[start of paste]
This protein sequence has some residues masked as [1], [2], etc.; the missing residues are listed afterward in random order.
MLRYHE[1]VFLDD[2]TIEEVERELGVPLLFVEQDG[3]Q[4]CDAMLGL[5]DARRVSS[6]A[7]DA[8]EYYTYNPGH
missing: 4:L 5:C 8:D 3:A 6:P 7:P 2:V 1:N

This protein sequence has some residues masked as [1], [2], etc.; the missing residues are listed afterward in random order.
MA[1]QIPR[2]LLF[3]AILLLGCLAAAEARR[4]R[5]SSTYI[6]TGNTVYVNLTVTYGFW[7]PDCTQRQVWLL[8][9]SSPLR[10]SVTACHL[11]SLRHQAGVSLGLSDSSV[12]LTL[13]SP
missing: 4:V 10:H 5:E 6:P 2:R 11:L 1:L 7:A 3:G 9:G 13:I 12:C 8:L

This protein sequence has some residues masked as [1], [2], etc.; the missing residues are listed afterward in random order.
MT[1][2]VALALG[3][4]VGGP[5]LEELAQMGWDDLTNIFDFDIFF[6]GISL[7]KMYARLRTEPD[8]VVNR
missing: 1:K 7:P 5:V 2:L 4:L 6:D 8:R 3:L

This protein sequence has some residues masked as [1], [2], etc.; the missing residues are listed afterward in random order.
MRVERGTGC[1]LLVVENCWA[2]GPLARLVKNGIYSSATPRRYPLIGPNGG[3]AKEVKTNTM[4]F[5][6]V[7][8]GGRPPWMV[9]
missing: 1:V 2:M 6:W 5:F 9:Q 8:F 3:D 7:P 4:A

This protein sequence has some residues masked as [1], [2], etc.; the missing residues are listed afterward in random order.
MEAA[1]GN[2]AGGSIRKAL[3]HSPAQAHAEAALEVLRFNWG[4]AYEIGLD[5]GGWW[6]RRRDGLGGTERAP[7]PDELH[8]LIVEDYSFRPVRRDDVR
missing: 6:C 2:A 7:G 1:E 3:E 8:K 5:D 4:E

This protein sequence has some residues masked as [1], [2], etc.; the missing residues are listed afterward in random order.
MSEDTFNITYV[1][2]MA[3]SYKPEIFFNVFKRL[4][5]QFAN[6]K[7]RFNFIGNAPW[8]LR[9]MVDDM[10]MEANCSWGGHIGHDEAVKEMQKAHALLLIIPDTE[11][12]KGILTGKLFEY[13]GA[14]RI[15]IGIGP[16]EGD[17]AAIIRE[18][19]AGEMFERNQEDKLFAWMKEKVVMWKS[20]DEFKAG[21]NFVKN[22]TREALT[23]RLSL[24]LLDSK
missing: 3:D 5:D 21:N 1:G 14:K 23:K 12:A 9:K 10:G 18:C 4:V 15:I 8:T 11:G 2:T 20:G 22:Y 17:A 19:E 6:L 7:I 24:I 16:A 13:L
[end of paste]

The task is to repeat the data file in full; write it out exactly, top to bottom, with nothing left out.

This protein sequence has some residues masked as [1], [2], etc.; the missing residues are listed afterward in random order.
MLRYHE[1]VFLDD[2]TIEEVERELGVPLLFVEQDG[3]Q[4]CDAMLGL[5]DARRVSS[6]A[7]DA[8]EYYTYNPGH
missing: 4:L 5:C 8:D 3:A 6:P 7:P 2:V 1:N

This protein sequence has some residues masked as [1], [2], etc.; the missing residues are listed afterward in random order.
MA[1]QIPR[2]LLF[3]AILLLGCLAAAEARR[4]R[5]SSTYI[6]TGNTVYVNLTVTYGFW[7]PDCTQRQVWLL[8][9]SSPLR[10]SVTACHL[11]SLRHQAGVSLGLSDSSV[12]LTL[13]SP
missing: 4:V 10:H 5:E 6:P 2:R 11:L 1:L 7:A 3:G 9:G 13:I 12:C 8:L

This protein sequence has some residues masked as [1], [2], etc.; the missing residues are listed afterward in random order.
MT[1][2]VALALG[3][4]VGGP[5]LEELAQMGWDDLTNIFDFDIFF[6]GISL[7]KMYARLRTEPD[8]VVNR
missing: 1:K 7:P 5:V 2:L 4:L 6:D 8:R 3:L

This protein sequence has some residues masked as [1], [2], etc.; the missing residues are listed afterward in random order.
MRVERGTGC[1]LLVVENCWA[2]GPLARLVKNGIYSSATPRRYPLIGPNGG[3]AKEVKTNTM[4]F[5][6]V[7][8]GGRPPWMV[9]
missing: 1:V 2:M 6:W 5:F 9:Q 8:F 3:D 7:P 4:A

This protein sequence has some residues masked as [1], [2], etc.; the missing residues are listed afterward in random order.
MEAA[1]GN[2]AGGSIRKAL[3]HSPAQAHAEAALEVLRFNWG[4]AYEIGLD[5]GGWW[6]RRRDGLGGTERAP[7]PDELH[8]LIVEDYSFRPVRRDDVR
missing: 6:C 2:A 7:G 1:E 3:E 8:K 5:D 4:E

This protein sequence has some residues masked as [1], [2], etc.; the missing residues are listed afterward in random order.
MSEDTFNITYV[1][2]MA[3]SYKPEIFFNVFKRL[4][5]QFAN[6]K[7]RFNFIGNAPW[8]LR[9]MVDDM[10]MEANCSWGGHIGHDEAVKEMQKAHALLLIIPDTE[11][12]KGILTGKLFEY[13]GA[14]RI[15]IGIGP[16]EGD[17]AAIIRE[18][19]AGEMFERNQEDKLFAWMKEKVVMWKS[20]DEFKAG[21]NFVKN[22]TREALT[23]RLSL[24]LLDSK
missing: 3:D 5:D 21:N 1:G 14:K 23:K 12:A 9:K 10:G 18:C 4:V 15:I 8:T 11:G 2:T 20:G 22:Y 17:A 19:E 6:L 7:I 24:I 16:A 13:L